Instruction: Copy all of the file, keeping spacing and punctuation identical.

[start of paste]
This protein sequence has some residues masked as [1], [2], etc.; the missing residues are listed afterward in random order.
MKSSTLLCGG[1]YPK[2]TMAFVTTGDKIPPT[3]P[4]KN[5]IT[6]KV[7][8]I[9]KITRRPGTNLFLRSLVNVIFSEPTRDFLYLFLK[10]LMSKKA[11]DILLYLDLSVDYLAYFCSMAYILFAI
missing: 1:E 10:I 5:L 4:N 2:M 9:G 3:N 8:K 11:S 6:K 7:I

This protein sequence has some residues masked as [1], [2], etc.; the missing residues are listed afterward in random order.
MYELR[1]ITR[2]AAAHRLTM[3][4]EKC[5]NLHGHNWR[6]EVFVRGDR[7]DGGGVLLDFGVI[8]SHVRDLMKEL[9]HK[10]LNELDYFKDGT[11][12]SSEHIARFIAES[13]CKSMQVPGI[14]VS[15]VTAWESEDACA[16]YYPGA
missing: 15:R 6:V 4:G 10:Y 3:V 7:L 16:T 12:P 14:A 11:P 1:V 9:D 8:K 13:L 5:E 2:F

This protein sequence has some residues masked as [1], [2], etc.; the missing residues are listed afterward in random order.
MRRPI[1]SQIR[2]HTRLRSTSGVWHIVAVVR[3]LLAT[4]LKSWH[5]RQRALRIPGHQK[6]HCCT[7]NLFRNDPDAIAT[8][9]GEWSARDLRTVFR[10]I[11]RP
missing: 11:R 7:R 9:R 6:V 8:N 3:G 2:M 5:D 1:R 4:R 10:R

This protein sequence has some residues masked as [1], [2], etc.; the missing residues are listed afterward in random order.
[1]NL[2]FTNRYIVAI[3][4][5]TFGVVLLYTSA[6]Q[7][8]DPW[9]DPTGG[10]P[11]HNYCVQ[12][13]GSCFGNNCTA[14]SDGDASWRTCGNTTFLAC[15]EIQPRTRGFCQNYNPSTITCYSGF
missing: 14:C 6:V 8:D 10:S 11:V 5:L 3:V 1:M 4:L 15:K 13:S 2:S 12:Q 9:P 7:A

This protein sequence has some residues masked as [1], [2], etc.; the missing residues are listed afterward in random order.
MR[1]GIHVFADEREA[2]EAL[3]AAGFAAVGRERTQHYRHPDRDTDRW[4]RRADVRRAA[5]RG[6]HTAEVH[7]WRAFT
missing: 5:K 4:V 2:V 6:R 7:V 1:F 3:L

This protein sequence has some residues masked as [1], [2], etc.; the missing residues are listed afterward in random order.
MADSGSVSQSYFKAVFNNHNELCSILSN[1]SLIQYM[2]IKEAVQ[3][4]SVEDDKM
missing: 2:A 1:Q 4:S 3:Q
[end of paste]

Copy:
This protein sequence has some residues masked as [1], [2], etc.; the missing residues are listed afterward in random order.
MKSSTLLCGG[1]YPK[2]TMAFVTTGDKIPPT[3]P[4]KN[5]IT[6]KV[7][8]I[9]KITRRPGTNLFLRSLVNVIFSEPTRDFLYLFLK[10]LMSKKA[11]DILLYLDLSVDYLAYFCSMAYILFAI
missing: 1:E 10:I 5:L 4:N 2:M 9:G 3:N 8:K 11:S 6:K 7:I

This protein sequence has some residues masked as [1], [2], etc.; the missing residues are listed afterward in random order.
MYELR[1]ITR[2]AAAHRLTM[3][4]EKC[5]NLHGHNWR[6]EVFVRGDR[7]DGGGVLLDFGVI[8]SHVRDLMKEL[9]HK[10]LNELDYFKDGT[11][12]SSEHIARFIAES[13]CKSMQVPGI[14]VS[15]VTAWESEDACA[16]YYPGA
missing: 15:R 6:V 4:G 10:Y 3:V 7:L 16:T 12:P 14:A 11:P 1:V 9:D 8:K 13:L 5:E 2:F

This protein sequence has some residues masked as [1], [2], etc.; the missing residues are listed afterward in random order.
MRRPI[1]SQIR[2]HTRLRSTSGVWHIVAVVR[3]LLAT[4]LKSWH[5]RQRALRIPGHQK[6]HCCT[7]NLFRNDPDAIAT[8][9]GEWSARDLRTVFR[10]I[11]RP
missing: 11:R 7:R 9:R 6:V 8:N 3:G 2:M 5:D 1:R 4:R 10:R

This protein sequence has some residues masked as [1], [2], etc.; the missing residues are listed afterward in random order.
[1]NL[2]FTNRYIVAI[3][4][5]TFGVVLLYTSA[6]Q[7][8]DPW[9]DPTGG[10]P[11]HNYCVQ[12][13]GSCFGNNCTA[14]SDGDASWRTCGNTTFLAC[15]EIQPRTRGFCQNYNPSTITCYSGF
missing: 14:C 6:V 8:D 10:S 11:V 5:L 3:V 1:M 4:L 15:K 13:S 2:S 12:Q 9:P 7:A

This protein sequence has some residues masked as [1], [2], etc.; the missing residues are listed afterward in random order.
MR[1]GIHVFADEREA[2]EAL[3]AAGFAAVGRERTQHYRHPDRDTDRW[4]RRADVRRAA[5]RG[6]HTAEVH[7]WRAFT
missing: 5:K 4:V 2:V 6:R 7:V 1:F 3:L

This protein sequence has some residues masked as [1], [2], etc.; the missing residues are listed afterward in random order.
MADSGSVSQSYFKAVFNNHNELCSILSN[1]SLIQYM[2]IKEAVQ[3][4]SVEDDKM
missing: 2:A 1:Q 4:S 3:Q